5. Why did you decide to leave Charlie Parker out of your up-coming book?

Well, he passes through the book at one point, but he's not a central character. There were lots of reasons, I suppose. I wanted to write something a little different with more of an emphasis on the supernatural. I wanted to experiment with third person narrators. I wanted to write a book that was, in some ways, more streamlined than the Parker books. Finally, I wanted to recharge my batteries. I was worried that if I went straight into writing another Parker book after White Road then the book might be weak or tired. I needed to take a step back from him for a while. The Parker books are quite hard to write. They're very intense, very draining.

6. Do you think you will ever write other books with Bird?

I think the sixth book will probably mark a return to Parker. I have a vague idea of the plot, which is as much as I ever have before I start. I feel good about going back to him now, after the experience of writing Bad Men. I'm looking forward to starting the next book.

7. Are there no plans yet to film one of your books?

I've always been reluctant to sell the rights, as it seems to me that there have been no more than four or five successful adaptations of mystery novels over the last ten years. Mystery novels are actually very hard to adapt, as the most interesting aspects of the good ones tend to lie in their introspection, which is one of the first things to be lost in an adaptation. In fact, Every Dead Thing was deliberately constructed so that it could not be filmed. I'm less uncomfortable about letting Bad Men go, assuming anybody wants it. It's a little more straightforward than the Parker books.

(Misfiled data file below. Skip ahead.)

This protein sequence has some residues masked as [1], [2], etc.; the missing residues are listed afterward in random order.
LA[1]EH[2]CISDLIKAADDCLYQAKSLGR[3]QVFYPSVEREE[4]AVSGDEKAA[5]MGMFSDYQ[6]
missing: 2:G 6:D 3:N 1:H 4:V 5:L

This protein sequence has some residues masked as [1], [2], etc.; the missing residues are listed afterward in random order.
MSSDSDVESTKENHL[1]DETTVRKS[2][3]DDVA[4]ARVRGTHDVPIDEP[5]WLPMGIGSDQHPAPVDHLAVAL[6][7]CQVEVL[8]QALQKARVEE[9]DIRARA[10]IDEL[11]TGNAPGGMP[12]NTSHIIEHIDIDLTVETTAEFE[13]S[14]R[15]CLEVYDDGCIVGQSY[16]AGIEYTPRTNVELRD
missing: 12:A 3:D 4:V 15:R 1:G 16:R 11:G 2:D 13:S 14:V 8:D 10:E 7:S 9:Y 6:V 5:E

8. Suppose someone does want it, would you like to write the scenario yourself?

I don't think so. While it's hard to hand over something that you've created to someone else to do with as he or she pleases, I'm not sure that I want to spend time agonizing over a screenplay of one of my books. The books take so long to write that I begin writing a new novel in that time, instead of going over something that I've done before.

9. Do you work full-time as an author, or do you still have another job on the side?

No, I'm pretty much a full-time author, in so far as anyone who writes novels for a living can be described as "full time". I don't spend the entire day at my desk, but I do spend most of my day thinking about what I'm writing. I still do a little journalism for The Irish Times, mainly features and interviews. I still get pleasure out of that.

10. From the present array of mystery/detective writers, which is your own favourite?

I think James Lee Burke is the finest prose stylist currently writing, while Dennis Lehane is probably the most interesting of the under-40s. I also admire George Pelecanos a lot. He's a committed writer, with a social conscience. That's a rare thing.

 


© 2005 Nickie Fleming/Jansan